A whopping 326 childcare centres opened around Australia in the past year in a substantial overshoot by developers and operators given it was just three years ago that new parents faced a severe shortage of places.
It has left many childcare operators grappling with a big oversupply after an avalanche of new centres came on stream, with special offers of free iPads to parents or paying for the week’s groceries used as novel ways to entice families.
A big step-up in taxpayer subsidy to the $13 billion sector seems to have driven the oversupply, while some property developers have been found guilty of building new centres without closely watching the supply pipeline already in train in some capital city catchment areas.
A new means-tested childcare subsidy payment system was implemented on July 1 by the federal government, which leaves most families better off. Childcare subsidies cost taxpayers about $7 billion annually now and this is projected to rise to $9.5 billion by 2022.
The government was forced to respond to a clamour from the community for more support. Households already battling with high electricity bills and punishing mortgage payments at a time of sky-high property prices wanted to know the government was on their side as female participation rates in the workforce climbed and 400,000 new jobs were created in Australia in 2017.
But the big swing from a shortage to oversupply has been rapid. Media headlines in 2015 screamed “Pick up a childcare enrolment form with your pregnancy testing kit”. The shortage was biting particularly hard in inner-city suburbs at that point.
For shareholders in G8 Education, which runs 500 childcare centres in Australia and a handful in Singapore, it’s been particularly bruising with almost $1 billion in sharemarket value having vanished in the past nine months as the share price tumbled from $4.42 in early December to $2.12 on Friday.
G8, which has more than 20 childcare brands including Headstart, Jellybeans, Bambinos and Penguin Childcare, made investors wince some more on August 27 when the company announced a 22 per cent drop in net profit to $23.7 million in the June half. Alarmingly, occupancy rates dropped to 70.1 per cent from 72.6 per cent a year earlier. With 41,000 licensed childcare places across its business, this meant more than 10,000 spots were unfilled in its centres.
G8 Education chief executive Gary Carroll is convinced that size and scale is important in the industry, and expects a balance between supply and demand will happen by mid-to-late 2019.
It’s been the human equivalent of a mining boom. Mining companies are notorious for all jumping in at the same time when a shortage in a commodity is apparent. But the longish lead times and not knowing what rivals are up to invariably leads to an overreach as new supply comes on with a rush at the same time.
A spike in childcare supply emerged in early 2017. A staggering 326 centres opened in 2017-18, far in excess of industry averages, and about 30 per month are projected to open for the rest of calendar 2018.
The biggest supply injection happened in NSW and Victoria. Australia now has 7282 long daycare centres according to one of the biggest owners of childcare centres, Folkestone Education Trust. It owns 387 childcare centres, tenanted by about 30 different brands. Australia had about 6000 long daycare centres in 2010.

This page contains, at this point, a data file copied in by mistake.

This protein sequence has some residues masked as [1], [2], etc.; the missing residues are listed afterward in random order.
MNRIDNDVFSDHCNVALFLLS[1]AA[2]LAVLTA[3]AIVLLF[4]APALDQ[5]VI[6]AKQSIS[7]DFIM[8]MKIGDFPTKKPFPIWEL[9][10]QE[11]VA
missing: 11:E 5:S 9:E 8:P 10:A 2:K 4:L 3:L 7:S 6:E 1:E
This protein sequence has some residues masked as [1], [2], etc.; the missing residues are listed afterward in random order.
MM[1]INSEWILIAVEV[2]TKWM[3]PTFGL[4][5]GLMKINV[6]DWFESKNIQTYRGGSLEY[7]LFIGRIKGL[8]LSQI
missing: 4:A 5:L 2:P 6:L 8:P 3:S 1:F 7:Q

But Folkestone remains one of the disciplined players in the industry, and cautions against too much doom and gloom, because quality childcare operators are in strong demand in their own suburbs and the industry dynamics mean that a temporary oversupply will be soaked up, but perhaps not for another 18 months. Its share price has been remarkably steady, and at $2.75 is at the same level it was a year ago.
Not a ‘commodity’
Nick Anagnostou, chief executive of Folkestone Education Trust, said a high-quality centre that catered to the needs of families in its catchment area and where investment in equipment, building and educational programs had been made, would thrive. A one-size fits all approach doesn’t wash.
“Childcare isn’t a commodity, just like any other form of education. Operators that treat it as such will have, by definition, lower take-up levels than those who adapt to their individual catchment’s needs,” he said.
Parents were also smart enough to bypass short-term enticements. “New supply can add some pressure, but parents will inherently choose quality over short-term incentives,” Mr Anagnostou said.
He also said it was important to realise that some centres were nearing the end of their life. “Some centres are now obsolete and will have reached the end of their life cycle, but that isn’t new.”
Families want well-looked-after centres. “Parents expectations have evolved – they’re paying a lot for childcare. There needs to be the right operator whose actively engaged with the expectations of their catchments, not just providing the same offering, irrespective of location.
The big-picture demographic shifts of population growth, more workforce participation by females and an expanding economy would continue to fuel long-term demand. The number of dual income families is increasing. The latest available figures from national regulators show that in mid-2017 37 per cent of children aged between 0 and 5 were using long daycare services, up from just over 31 per cent in 2011.
Mr Anagnostou said the best operators in the best locations were sitting pretty. “Like any industry, there will be those who can capture that, and some who will find it harder.”
Dean Clarke, the chief executive of Mayfield Childcare, which runs 19 centres in Victoria, said there was an increasing number of centres being offered for sale. He has seen some centres from rivals opening up without any customers initially.